The Role of Biopsies in the Diagnosis of Autoimmune Pancreatitis (Lymphoplasmacytic Sclerosing Pancreatitis)
K Notohara, TC Smyrk, N Mizuno, M Mino-Kenudson. Kurashiki Central Hospital, Kurashiki, Japan; Mayo Clinic, Rochester, MN; Aichi Cancer Center Hospital, Nagoya, Japan; Massachusetts General Hospital, Boston, MA
Background: Lymphoplasmacytic sclerosing pancreatitis (LPSP) represents the pancreatic manifestation of IgG4-related systemic fibrosclerosing diseases and appears to be the most prevalent subtype of autoimmune pancreastitis (AIP). Because of the difficulty in differentiating AIP from pancreatic cancer clinically, pancreatic biopsy is now being considered as an attractive diagnostic tool. The aim of our study was to evaluate the accuracy and interobserver concordance of the biopsy diagnosis of LPSP.
Design: 69 pancreatic biopsies (35 fine needle aspiration biopsies [FNABs], 32 trucut biopsies [TCBs] and 2 excisional biopsies) diagnosed as non-neoplastic diseases were collected. Without clinical information, 3 pathologists categorized each biopsy as diagnostic of LPSP (group 1, G1), suspicious but not diagnostic of LPSP (group 2, G2), or not suggestive of LPSP (group 3, G3). Insufficient biopsies were also noted as such. Both diagnoses made before and after reviewing IgG4-immunostain (IG4-IS), when it was available (n=22), were recorded. The pathologic diagnoses were correlated with clinical records.
Results: 21 FNABs were considered as insufficient materials by 2 or more pathologists, and were excluded from further analysis. Each pathologist categorized 14, 16 and 10 of the remaining 48 biopsies as G1, and 7, 16 and 13 as G2. Without IG4-IS, the complete agreements of G1 and G3 were achieved in 4 and 14 biopsies, respectively. value for G1 was only fair (0.34), although all observers agreed that periductal inflammation, obliterative phlebitis and storiform fibrosis were the diagnostic hallmarks for G1 diagnosis of LPSP. With IG4-IS, value for G1 improved to 0.43 (moderate). When G1 and G2 were grouped together (G1/2), the complete agreement of G1/2 was achieved in 17 biopsies ( value 0.50 [moderate]). G1/2 diagnosis was made on 26 of 32 TCBs by 2 or more pathologists, and 25 of these cases carried a clinical diagnosis of AIP. Clinical AIP was also seen in 4 of the remaining 6 patients with TCBs. G1/2 diagnosis by 2 or more pathologists was not achieved in any of 14 FNABs, although 9 of these patients had clinical AIP.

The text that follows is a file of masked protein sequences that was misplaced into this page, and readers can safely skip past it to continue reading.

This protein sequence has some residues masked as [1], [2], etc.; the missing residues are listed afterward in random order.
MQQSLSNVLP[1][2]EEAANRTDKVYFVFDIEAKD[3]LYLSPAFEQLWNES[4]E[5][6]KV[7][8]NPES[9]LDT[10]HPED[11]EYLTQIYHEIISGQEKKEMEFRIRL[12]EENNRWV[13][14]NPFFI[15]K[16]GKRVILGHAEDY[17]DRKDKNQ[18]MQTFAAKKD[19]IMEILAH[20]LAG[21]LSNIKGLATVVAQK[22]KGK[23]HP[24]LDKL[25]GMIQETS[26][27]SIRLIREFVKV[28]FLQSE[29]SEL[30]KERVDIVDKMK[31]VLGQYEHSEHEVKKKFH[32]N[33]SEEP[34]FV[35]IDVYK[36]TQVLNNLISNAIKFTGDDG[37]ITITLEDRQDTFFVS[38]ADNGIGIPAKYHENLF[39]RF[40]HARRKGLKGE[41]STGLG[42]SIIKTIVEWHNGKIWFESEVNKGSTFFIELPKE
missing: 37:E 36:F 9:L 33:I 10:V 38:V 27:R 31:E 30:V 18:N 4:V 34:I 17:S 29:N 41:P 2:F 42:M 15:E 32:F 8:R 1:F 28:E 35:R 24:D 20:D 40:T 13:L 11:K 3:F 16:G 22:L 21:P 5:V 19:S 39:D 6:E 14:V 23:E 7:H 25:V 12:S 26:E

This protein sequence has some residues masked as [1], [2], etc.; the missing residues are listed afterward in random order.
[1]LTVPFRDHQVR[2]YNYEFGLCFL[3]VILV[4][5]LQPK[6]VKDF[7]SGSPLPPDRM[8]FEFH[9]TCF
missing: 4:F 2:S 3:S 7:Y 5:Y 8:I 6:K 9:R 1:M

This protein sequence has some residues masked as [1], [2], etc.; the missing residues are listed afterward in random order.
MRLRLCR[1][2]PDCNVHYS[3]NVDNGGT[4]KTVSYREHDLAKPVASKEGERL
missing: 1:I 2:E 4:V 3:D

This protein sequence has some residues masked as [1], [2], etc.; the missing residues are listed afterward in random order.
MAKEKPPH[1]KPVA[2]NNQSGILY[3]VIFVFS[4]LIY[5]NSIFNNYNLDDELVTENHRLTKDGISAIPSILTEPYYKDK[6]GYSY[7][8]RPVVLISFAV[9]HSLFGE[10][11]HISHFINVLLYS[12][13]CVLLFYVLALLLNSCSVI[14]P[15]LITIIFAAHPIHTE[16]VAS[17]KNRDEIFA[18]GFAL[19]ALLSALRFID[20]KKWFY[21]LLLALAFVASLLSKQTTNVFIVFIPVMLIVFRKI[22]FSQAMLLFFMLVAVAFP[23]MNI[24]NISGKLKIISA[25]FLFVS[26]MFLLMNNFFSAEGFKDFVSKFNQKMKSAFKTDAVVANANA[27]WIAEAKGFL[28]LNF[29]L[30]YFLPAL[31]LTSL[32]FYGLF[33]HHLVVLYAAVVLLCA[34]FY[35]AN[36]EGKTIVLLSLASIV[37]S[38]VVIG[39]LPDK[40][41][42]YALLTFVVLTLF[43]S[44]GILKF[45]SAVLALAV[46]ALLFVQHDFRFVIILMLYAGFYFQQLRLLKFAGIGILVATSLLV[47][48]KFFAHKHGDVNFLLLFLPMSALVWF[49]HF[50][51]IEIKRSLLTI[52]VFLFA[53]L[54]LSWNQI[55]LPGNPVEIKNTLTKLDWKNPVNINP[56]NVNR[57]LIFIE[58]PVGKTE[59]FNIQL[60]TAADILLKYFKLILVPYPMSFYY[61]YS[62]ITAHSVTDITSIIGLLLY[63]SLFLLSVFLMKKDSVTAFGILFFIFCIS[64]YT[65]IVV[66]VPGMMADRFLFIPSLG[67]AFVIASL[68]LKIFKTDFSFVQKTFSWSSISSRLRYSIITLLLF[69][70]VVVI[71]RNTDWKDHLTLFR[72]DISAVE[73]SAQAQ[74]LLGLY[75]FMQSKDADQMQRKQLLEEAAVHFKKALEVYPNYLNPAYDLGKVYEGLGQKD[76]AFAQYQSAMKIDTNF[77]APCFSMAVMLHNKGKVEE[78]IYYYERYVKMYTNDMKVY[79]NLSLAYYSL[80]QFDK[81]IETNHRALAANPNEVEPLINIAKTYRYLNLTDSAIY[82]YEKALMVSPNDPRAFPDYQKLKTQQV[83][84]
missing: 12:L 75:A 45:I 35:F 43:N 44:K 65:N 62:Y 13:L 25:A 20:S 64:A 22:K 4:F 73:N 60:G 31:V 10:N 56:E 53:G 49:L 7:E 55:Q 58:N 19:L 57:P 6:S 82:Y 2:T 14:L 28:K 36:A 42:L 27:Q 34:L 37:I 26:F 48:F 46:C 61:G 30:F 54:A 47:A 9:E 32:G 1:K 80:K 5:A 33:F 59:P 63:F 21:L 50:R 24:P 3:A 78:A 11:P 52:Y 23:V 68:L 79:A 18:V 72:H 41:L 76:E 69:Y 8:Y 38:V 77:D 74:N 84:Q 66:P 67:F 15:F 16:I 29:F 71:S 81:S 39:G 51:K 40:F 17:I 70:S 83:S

Conclusions: Diagnosis of LPSP on biopsies is challenging, most likely because small tissue samples fail to contain diagnostic hallmarks for LPSP. However, TCB (with IG4-IS) appears to be a useful tool to support the clinical diagnosis of AIP.
Category: Liver & Pancreas
Wednesday, March 11, 2009 9:30 AM
Poster Session V # 220, Wednesday Morning